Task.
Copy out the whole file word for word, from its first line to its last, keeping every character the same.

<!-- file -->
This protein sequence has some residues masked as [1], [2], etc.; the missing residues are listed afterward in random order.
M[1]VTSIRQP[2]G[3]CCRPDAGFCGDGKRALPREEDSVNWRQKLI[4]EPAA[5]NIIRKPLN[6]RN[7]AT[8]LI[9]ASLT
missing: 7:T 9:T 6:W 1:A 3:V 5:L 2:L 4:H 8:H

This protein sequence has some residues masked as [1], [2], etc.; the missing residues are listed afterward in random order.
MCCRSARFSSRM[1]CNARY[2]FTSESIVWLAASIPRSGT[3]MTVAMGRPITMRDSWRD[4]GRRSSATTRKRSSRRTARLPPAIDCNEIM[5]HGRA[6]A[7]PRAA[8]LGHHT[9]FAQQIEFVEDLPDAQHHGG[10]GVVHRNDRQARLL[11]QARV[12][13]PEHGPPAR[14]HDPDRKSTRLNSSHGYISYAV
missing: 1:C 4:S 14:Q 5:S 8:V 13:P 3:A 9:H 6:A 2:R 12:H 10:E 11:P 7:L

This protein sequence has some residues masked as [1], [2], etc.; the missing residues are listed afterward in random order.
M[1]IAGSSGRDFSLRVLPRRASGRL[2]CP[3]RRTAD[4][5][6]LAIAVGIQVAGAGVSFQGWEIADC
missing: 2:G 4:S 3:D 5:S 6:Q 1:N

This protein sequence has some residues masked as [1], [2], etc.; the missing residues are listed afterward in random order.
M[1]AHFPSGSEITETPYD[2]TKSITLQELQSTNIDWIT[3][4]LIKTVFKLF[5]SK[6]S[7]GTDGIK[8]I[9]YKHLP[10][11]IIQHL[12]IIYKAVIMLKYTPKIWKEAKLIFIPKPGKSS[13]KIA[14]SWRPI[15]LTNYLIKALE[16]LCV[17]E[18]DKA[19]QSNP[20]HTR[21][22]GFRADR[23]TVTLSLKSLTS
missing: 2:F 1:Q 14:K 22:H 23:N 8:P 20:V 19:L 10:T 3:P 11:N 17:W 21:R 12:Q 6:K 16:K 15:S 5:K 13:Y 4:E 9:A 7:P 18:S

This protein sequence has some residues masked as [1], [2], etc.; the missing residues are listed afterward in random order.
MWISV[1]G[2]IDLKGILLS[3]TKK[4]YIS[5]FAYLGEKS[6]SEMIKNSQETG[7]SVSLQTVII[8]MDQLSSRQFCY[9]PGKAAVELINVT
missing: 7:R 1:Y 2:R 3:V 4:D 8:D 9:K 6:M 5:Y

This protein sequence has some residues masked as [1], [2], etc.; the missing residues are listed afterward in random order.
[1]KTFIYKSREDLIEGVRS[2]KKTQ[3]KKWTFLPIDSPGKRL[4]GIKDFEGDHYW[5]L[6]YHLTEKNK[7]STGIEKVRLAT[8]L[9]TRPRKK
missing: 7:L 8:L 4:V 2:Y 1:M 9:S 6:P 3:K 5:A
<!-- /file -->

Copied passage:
This protein sequence has some residues masked as [1], [2], etc.; the missing residues are listed afterward in random order.
M[1]VTSIRQP[2]G[3]CCRPDAGFCGDGKRALPREEDSVNWRQKLI[4]EPAA[5]NIIRKPLN[6]RN[7]AT[8]LI[9]ASLT
missing: 7:T 9:T 6:W 1:A 3:V 5:L 2:L 4:H 8:H

This protein sequence has some residues masked as [1], [2], etc.; the missing residues are listed afterward in random order.
MCCRSARFSSRM[1]CNARY[2]FTSESIVWLAASIPRSGT[3]MTVAMGRPITMRDSWRD[4]GRRSSATTRKRSSRRTARLPPAIDCNEIM[5]HGRA[6]A[7]PRAA[8]LGHHT[9]FAQQIEFVEDLPDAQHHGG[10]GVVHRNDRQARLL[11]QARV[12][13]PEHGPPAR[14]HDPDRKSTRLNSSHGYISYAV
missing: 1:C 4:S 14:Q 5:S 8:V 13:P 3:A 9:H 6:A 2:R 12:H 10:E 11:P 7:L

This protein sequence has some residues masked as [1], [2], etc.; the missing residues are listed afterward in random order.
M[1]IAGSSGRDFSLRVLPRRASGRL[2]CP[3]RRTAD[4][5][6]LAIAVGIQVAGAGVSFQGWEIADC
missing: 2:G 4:S 3:D 5:S 6:Q 1:N

This protein sequence has some residues masked as [1], [2], etc.; the missing residues are listed afterward in random order.
M[1]AHFPSGSEITETPYD[2]TKSITLQELQSTNIDWIT[3][4]LIKTVFKLF[5]SK[6]S[7]GTDGIK[8]I[9]YKHLP[10][11]IIQHL[12]IIYKAVIMLKYTPKIWKEAKLIFIPKPGKSS[13]KIA[14]SWRPI[15]LTNYLIKALE[16]LCV[17]E[18]DKA[19]QSNP[20]HTR[21][22]GFRADR[23]TVTLSLKSLTS
missing: 2:F 1:Q 14:K 22:H 23:N 8:P 20:V 19:L 10:T 3:P 11:N 17:W 21:R 12:Q 6:K 16:K 15:S 5:K 13:Y 4:E 9:A 7:P 18:S

This protein sequence has some residues masked as [1], [2], etc.; the missing residues are listed afterward in random order.
MWISV[1]G[2]IDLKGILLS[3]TKK[4]YIS[5]FAYLGEKS[6]SEMIKNSQETG[7]SVSLQTVII[8]MDQLSSRQFCY[9]PGKAAVELINVT
missing: 7:R 1:Y 2:R 3:V 4:D 8:D 9:K 6:M 5:Y

This protein sequence has some residues masked as [1], [2], etc.; the missing residues are listed afterward in random order.
[1]KTFIYKSREDLIEGVRS[2]KKTQ[3]KKWTFLPIDSPGKRL[4]GIKDFEGDHYW[5]L[6]YHLTEKNK[7]STGIEKVRLAT[8]L[9]TRPRKK
missing: 7:L 8:L 4:V 2:Y 1:M 9:S 6:P 3:K 5:A